The Letters Page, Vol 5, #10

This month we are coming to you at yet another time of change. Spring has arrived, and while things are still shaky, much of the world is beginning the journey to what will become our ‘new normal’. This letter from Nay Saysourhino seems fitting as it brilliantly describes the ups and downs of life, of change, and how lockdown has affected so many of us.

Nay Saysourinho is the 2020 Rona Jaffe Fellow at MacDowell and a Berkeley Fellow at Yale. In addition to having received the Adina Talve-Goodman Fellowship from One Story in its inaugural year, she was also awarded fellowships and scholarships from Kundiman, The Writers Grotto, The Mendocino Coast Writers Conference and Tin House. Her work has been published in The Funambulist Magazine, The Asian American Writers Workshop, Kenyon Review, Ploughshares Blog, Khôra and elsewhere.

The daughter of Lao refugees, she grew up in Québec, spent several years in Saskatchewan, and now lives in New England.

(The photo below is courtesy of Nay Saysourhino:

the view from her front door)

Letter to Ellen
By Nay Saysourhino

Hi Ellen,  

Thank you for giving me two more extensions on the essay. I am sorry I have not been in touch since, but I am trying hard to finish the work, and it is my hope that I will be able to send the completed edits by tomorrow morning. It is, I must stress, a hope. 

Time was slippery even before, because of my mental illness. My psychiatrist keeps telling me that routine is crucial to my emotional well-being, but that’s like asking me to open the floodgates of a dam to retrieve a single cup of water. Time, in my life, can only spill furiously. If I am up until 3 am, then I am up until 6 am. If I nap for 20 minutes, I nap for 2 hours.  

Have I ever told you that my real name in Lao is the name of a river? Sometimes when I can’t explain my failings, I blame my parents for burdening me with a river. I don’t get up in the morning so much as I monsoon out of bed. It is a visceral thing, an irrational thing, like knowing that the air in August has shifted, or that the light has changed in February; I just know.  

But how is it possible that I know these physical sensations so precisely, yet remain incapable of grasping the concept of time? 

I apologize for the digression. But perhaps this once, I should blame it on the quarantine, which has obliterated everyone’s calendar (though my parents have informed me that we are in the year 2564). You’d think I would fare better, wouldn’t you, having been thrown in a fluid dimension with the rest of the world; maybe even share a sense of grief with everyone else.  

But it has only been more confusing. Time is now crowded with other people who are also looking for directions. Time is invisible honey, lulling me, trapping me, slowing me down. ‘Quiet,’ I want to tell the world, ‘quiet.’ I need to think. I need to figure this out.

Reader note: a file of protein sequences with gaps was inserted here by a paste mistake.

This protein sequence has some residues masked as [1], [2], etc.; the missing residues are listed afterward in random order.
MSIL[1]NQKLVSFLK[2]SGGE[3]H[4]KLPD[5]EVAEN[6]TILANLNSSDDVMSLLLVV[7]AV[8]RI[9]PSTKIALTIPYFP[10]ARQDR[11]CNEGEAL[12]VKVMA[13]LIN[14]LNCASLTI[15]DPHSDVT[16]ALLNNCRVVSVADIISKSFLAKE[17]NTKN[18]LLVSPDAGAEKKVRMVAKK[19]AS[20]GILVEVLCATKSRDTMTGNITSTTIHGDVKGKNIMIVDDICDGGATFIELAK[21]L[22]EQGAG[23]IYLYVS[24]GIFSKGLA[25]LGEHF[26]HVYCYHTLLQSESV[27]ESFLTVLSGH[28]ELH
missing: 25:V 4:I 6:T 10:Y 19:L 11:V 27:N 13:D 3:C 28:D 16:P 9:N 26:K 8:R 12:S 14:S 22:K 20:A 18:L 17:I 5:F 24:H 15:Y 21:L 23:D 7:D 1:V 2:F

Like this essay that I owe you, Ellen. As I have written in my draft, the poetry book I am critiquing is a polyphonic gem, using the spectacle of Guy Debord and the space of Gaston Bachelard to explore personal vs. public performances. But it has also been overwhelming. I hear the voices of all these French thinkers (Foucault, Barthes, Derrida) trying to deconstruct, structuralize, analyze my every thought. I think I have mentioned this before, but I was educated in French, and sometimes it feels as if a colonial corset has bent my mind along a certain curvature. 

This book is full of surprises; layered, rich in meaning, bursting with animals. But it also has made me not want to come up for air. I wish I could think quietly.   

I wish I could think quietly.  

All this to say, I will have the critical essay ready shortly. I am having a moment of lucidity today, and I am hoping to use it to read books instead of the news. It has been impossible to look away from all the articles covering hate crimes against Asians. It has been impossible for me to not cry in rage every time someone mentions bats, as if the French had not built a spectacle (!) and a space (!) for eating ortolan (one day I will write a short story about ortolan). See how I turned that corset around? Watch as I return my whale bones to the ocean, where they were stolen from. Watch me learn how to breathe on my own.  

I am digressing again. The essay, yes, the essay. It is about a zoo.   

That reminds me, Lapham’s Quarterly posted a fable by Lafontaine this morning, the one called “Animals Sick with the Plague”. How all the top predators, having flattered their leonine king and diminished their own crimes, turned on the poor donkey who stole a mouthful of grass out of hunger. The grass is always greener in the mouth of others.   

I should worry about my own mouth, and my own fingers for now. I have metaphorically eaten my fingers down to the middle phalanx. I am metaphorically writing this email with my knuckles. Nothing feels sharp, everything is an approximation. Is it my depression or is it the quarantine, is it the hate out there, is it just my loneliness? A blur. I write a blur with my knuckles, smashing together the keys of my laptop. 

I am so sorry. Again. This email went longer than I intended. I apologize for all this rambling and will send the essay soon. Tomorrow morning is my wildest hope. How many essays do I owe you for the rest of my contract? I have been thinking of Djuna Barnes.